Best sites to look for owls and birds of prey

Bird Watching (UK) - - Challenge #my200birdyear -

1 Find­horn Val­ley

More prop­erly called Strathdearn, this is a long-time favourite on Bird Watch­ing Reader Hol­i­days. Golden Ea­gles, Pere­grines, Buz­zards and Kestrels are reg­u­lar above the hill­sides (the end car park at Coignafearn is a good van­tage point) White-tailed Ea­gles also turn up, and Goshawks are also of­ten seen near the turn-off to Farr (check the py­lons for perched rap­tors).

2 Lough Foyle

All North­ern Ire­land’s loughs and sea loughs at­tract rap­tors such as Pere­grine and Mer­lin in win­ter, to prey on the wild­fowl and waders gath­ered there, and this is per­haps the best of all. Along the north coast of North­ern Ire­land, also keep an eye out for Hen Har­ri­ers, plus both ea­gle species drift­ing across from Scot­land.

3 Leighton Moss RSPB

In spring and sum­mer this is a great place (and one of the most northerly in the UK) at which to watch Marsh Har­ri­ers sky­danc­ing and car­ry­ing out food passes, but in win­ter Pere­grines and Mer­lins should also be present, try­ing to take ad­van­tage of the gath­er­ings of wild­fowl, waders and smaller birds.

4 Black­toft Sands RSPB

Marsh Har­ri­ers and Barn Owls breed here, so you can watch them dis­play­ing and hunt­ing dur­ing spring and sum­mer, but in win­ter they’re joined by oth­ers of their species, as well as Hen Har­ri­ers, Mer­lins, Pere­grines, Short-eared Owls and oc­ca­sion­ally Long-eared Owls, too. A late af­ter­noon visit is best, as the rap­tors start to ar­rive to roost in the reedbeds.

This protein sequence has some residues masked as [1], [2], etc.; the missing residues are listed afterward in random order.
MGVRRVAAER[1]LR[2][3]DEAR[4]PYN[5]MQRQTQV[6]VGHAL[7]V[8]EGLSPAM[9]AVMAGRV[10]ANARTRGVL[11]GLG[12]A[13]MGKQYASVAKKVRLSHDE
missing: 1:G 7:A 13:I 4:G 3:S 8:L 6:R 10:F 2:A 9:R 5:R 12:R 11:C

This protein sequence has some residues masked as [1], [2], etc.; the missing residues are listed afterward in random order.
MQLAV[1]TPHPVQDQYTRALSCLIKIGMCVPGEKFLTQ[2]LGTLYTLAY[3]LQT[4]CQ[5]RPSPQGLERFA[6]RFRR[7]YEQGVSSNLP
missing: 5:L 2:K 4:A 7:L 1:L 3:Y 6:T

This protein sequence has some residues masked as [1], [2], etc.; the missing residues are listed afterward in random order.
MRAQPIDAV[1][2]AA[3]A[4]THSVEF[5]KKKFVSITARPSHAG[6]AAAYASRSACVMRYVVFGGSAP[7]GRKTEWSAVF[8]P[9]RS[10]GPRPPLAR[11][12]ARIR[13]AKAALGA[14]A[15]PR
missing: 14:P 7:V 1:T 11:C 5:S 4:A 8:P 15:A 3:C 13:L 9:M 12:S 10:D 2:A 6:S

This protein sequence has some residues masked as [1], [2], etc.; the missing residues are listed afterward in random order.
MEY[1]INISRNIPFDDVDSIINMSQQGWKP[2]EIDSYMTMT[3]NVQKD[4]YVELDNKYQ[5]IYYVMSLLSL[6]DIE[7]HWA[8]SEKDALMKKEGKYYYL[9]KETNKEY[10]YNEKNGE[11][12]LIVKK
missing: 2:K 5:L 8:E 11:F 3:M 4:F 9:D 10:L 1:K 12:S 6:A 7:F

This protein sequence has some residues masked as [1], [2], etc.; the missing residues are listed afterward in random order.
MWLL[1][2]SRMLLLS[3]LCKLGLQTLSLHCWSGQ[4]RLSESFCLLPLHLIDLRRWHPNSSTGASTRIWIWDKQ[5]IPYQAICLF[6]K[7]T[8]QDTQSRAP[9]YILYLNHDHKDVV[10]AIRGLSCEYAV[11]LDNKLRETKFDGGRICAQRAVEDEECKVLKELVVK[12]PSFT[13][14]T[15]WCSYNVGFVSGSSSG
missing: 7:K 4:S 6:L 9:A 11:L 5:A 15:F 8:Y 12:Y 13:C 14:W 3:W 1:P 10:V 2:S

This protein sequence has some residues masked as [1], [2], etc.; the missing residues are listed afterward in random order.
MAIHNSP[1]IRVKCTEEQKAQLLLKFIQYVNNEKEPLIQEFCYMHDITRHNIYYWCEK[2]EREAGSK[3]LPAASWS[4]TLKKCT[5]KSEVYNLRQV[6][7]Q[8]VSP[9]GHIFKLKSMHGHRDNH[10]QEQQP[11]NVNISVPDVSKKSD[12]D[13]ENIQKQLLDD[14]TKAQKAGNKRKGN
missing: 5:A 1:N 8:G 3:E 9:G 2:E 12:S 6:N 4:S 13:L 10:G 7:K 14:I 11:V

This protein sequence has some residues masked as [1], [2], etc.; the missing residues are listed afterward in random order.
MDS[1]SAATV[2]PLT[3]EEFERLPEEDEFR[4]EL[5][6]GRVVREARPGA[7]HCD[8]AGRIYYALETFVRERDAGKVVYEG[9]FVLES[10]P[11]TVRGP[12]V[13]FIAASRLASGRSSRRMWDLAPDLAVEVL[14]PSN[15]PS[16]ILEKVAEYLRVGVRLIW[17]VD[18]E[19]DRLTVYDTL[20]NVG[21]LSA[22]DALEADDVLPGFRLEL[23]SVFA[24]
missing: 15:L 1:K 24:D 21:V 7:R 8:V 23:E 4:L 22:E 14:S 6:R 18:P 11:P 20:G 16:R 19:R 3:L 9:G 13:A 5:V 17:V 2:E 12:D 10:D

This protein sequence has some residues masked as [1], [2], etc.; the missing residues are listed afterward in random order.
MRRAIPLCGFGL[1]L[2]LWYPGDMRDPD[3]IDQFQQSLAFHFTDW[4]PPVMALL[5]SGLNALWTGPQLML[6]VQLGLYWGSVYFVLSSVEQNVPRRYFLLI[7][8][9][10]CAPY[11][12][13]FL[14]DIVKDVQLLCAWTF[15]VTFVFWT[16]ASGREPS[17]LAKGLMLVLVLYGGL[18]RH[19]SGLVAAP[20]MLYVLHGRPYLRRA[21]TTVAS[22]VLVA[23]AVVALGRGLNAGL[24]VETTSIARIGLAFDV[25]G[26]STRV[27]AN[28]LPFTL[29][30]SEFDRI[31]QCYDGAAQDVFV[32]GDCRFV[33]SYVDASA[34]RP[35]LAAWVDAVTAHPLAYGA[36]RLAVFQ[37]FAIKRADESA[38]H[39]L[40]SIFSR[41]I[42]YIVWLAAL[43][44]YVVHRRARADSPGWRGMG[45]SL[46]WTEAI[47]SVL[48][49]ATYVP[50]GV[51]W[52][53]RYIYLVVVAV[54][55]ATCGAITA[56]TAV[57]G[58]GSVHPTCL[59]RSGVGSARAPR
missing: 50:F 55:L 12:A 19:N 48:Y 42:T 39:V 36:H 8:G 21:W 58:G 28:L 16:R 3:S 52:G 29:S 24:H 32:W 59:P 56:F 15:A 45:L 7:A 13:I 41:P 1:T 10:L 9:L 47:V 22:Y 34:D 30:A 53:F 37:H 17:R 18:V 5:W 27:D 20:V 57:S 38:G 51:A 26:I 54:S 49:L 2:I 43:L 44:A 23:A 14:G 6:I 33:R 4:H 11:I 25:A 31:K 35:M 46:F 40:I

5 Park­gate

Both the RSPB re­serve here and the nearby sec­tions of Wir­ral coast­line are fa­mous for the gath­er­ings of rap­tors and owls that oc­cur dur­ing spring tides – as the in­com­ing wa­ter pushes small an­i­mals off the salt­marshes, the preda­tors take ad­van­tage of the glut of prey.

6 Thorn­ham Har­bour

Lots of north Nor­folk coastal sites are great for rap­tors, but try this one if you like to find your own birds, as it’s qui­eter than the likes of Titch­well and Cley. Marsh Har­ri­ers are here year-round, as well as Buz­zard and Kestrel, but in win­ter Hen Har­rier, Pere­grine, Mer­lin, Barn Owl, and Short-eared Owl are all likely over the wide ex­panses of salt­marsh.

7 Great Fen, Cambs

An­other favourite with BW, this time for win­ter bird­ing ex­pe­di­tions by the team. Buz­zards, Red Kites and Kestrels are plen­ti­ful, Rough-legged Buz­zard has turned up be­fore, Mer­lin and Pere­grine and Short-eared and Barn Owls are very pos­si­ble, and both Marsh and Hen Har­ri­ers of­ten quar­ter the flat fields. A non-rap­tor preda­tor, Great Grey Shrike, is an­other pos­si­ble win­ter vis­i­tor.

8 Gi­grin Farm, Powys

A bit dif­fer­ent, this one, be­cause it’s re­ally only one species you’ll see – Red Kite. It’s the num­ber, though, and the close-up views, that are ab­so­lutely amaz­ing, as the birds come in to be fed. Worth re­flect­ing, too, that it’s not so long ago that this area looked like be­ing their last UK strong­hold.

9 North Kent Marshes

An­other great ex­am­ple of how coastal marshes at­tract rap­tors in win­ter – look for Pere­grines, Mer­lins, Hen Har­ri­ers, Marsh Har­ri­ers and Short-eared Owls, while the lo­cal Buz­zards are joined by the Rough-legged Buz­zards in many win­ters.

10 Som­er­set Lev­els

Marsh Har­ri­ers can dom­i­nate the skies here, al­though you’ll also get plenty of prac­tice at telling them apart from Buz­zards. Kestrels and Barn Owls are also likely, and in win­ter the reedbeds and thick­ets can at­tract species such as Long-eared and Short-eared Owls.

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